The first book I always recommend to crafty gals who've been seized by gardening fever is You Grow Girl, Gayla Trail's hip yet completely unpretentious guide to organic gardening. It's the physical counterpart to her fantastically informative blog of the same name, which she started in 2000 and has grown into a community of like-minded gardeners. As a graphic designer and DIYer with an eye for the lovely and unusual, Gayla goes beyond the basics of soil prep, planting, and pest vanquishing to more creative projects, like making leafy stepping stones and carnivorous plant bogs.
A Torontonian, Gayla has especially clever advice for urbanites coaxing a garden on a roof, balcony, or just a sunny windowsill. In all her writing and her talks across North America, she radiates an infectious excitement about growing. If she has her way, we'll all fall madly, deeply in love with nature, in our gardens and far beyond.
Thanks, Gayla, for sharing the best of your shelves. --Mari Malcolm
Amazon.com: How would you describe your garden library?
Gayla Trail: Colourful. As a designer and photographer, I have to admit that while I know better I can't help choosing a book by its cover. I expect a lot from the interior pages too. I am not drawn to 1- or 2-colour gardening books.
While my library is packed with full-colour, image-heavy books, these days I am most drawn to gardening memoirs and how-to books that include personal stories or a distinctly personable bent.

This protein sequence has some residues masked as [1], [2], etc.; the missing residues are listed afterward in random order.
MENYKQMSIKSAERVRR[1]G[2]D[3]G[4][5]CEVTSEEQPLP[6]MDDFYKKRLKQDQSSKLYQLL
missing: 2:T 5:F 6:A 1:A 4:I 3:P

Amazon.com: What was your first gardening book?
Gayla Trail: I did not have gardening books growing up, although I did frequent the young scientist section at the public library. So while my memory leans more towards book about keeping praying mantises as pets and brewing up batches of paramecium, I must have come across one or two gardening books along the way.
The first gardening book I bought as an adult was horrible. I was overwhelmed in the bookstore and ended up with a book that had lots of pictures but was incredibly dull and uninspiring. I promptly gave it away and have absolutely no recollection of what it was called or who authored it.
Amazon.com: Which book do you wish you'd had in your early years as a gardener?
Gayla Trail: Second Nature by Michael Pollan and The Gardener's Manifesto by Lorraine Johnson.
They are not how-to's. What attracts me to both are their progressive ideas about nature and how that relates to gardening, especially in the city. As an urban gardener, I originally felt very left out and on the margins of any real gardening discourse--as if I’d never be considered a “real” gardener because I don’t own land or a backyard for that matter. Both of these books helped me to fully and finally let go of those prejudices.
Amazon.com: Who's your favorite garden writer?
Gayla Trail: I don’t have a favorite but there are several that inspire, including many of the writers I have already mentioned. Jamaica Kincaid is one of my favorite authors in general--I've read all of her books. She also happens to be a gardener with a couple of books on the subject to her credit: My Garden (Book) and the collection My Favorite Plant. I like the way her honest, direct, and unapologetic style translates to garden writing.
Monty Don is a British writer with a great sense of humor. I have only read one book written by him, a collection of essays entitled Gardening Mad. I really appreciate his relaxed wit.
Amazon.com: What book has most influenced your gardening style or philosophy?